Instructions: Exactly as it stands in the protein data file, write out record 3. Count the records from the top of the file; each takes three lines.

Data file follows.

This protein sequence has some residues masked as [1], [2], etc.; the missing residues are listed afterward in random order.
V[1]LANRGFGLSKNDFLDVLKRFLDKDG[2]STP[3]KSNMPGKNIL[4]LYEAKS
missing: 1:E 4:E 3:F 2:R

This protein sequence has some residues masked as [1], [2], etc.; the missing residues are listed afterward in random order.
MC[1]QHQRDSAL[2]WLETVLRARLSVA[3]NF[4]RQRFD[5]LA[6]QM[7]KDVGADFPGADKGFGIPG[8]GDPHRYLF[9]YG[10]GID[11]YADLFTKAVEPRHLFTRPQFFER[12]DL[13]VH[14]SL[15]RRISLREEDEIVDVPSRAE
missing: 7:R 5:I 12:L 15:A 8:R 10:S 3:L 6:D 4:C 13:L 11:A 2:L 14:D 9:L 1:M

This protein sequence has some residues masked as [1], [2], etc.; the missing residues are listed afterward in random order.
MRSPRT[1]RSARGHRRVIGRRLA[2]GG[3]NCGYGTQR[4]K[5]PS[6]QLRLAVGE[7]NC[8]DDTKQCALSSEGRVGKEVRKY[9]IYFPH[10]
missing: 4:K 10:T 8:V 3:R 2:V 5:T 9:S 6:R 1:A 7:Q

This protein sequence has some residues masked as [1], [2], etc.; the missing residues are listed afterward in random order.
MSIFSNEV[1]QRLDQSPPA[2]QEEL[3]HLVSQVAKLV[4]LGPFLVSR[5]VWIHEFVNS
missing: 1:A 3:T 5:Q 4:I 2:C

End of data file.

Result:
This protein sequence has some residues masked as [1], [2], etc.; the missing residues are listed afterward in random order.
MRSPRT[1]RSARGHRRVIGRRLA[2]GG[3]NCGYGTQR[4]K[5]PS[6]QLRLAVGE[7]NC[8]DDTKQCALSSEGRVGKEVRKY[9]IYFPH[10]
missing: 4:K 10:T 8:V 3:R 2:V 5:T 9:S 6:R 1:A 7:Q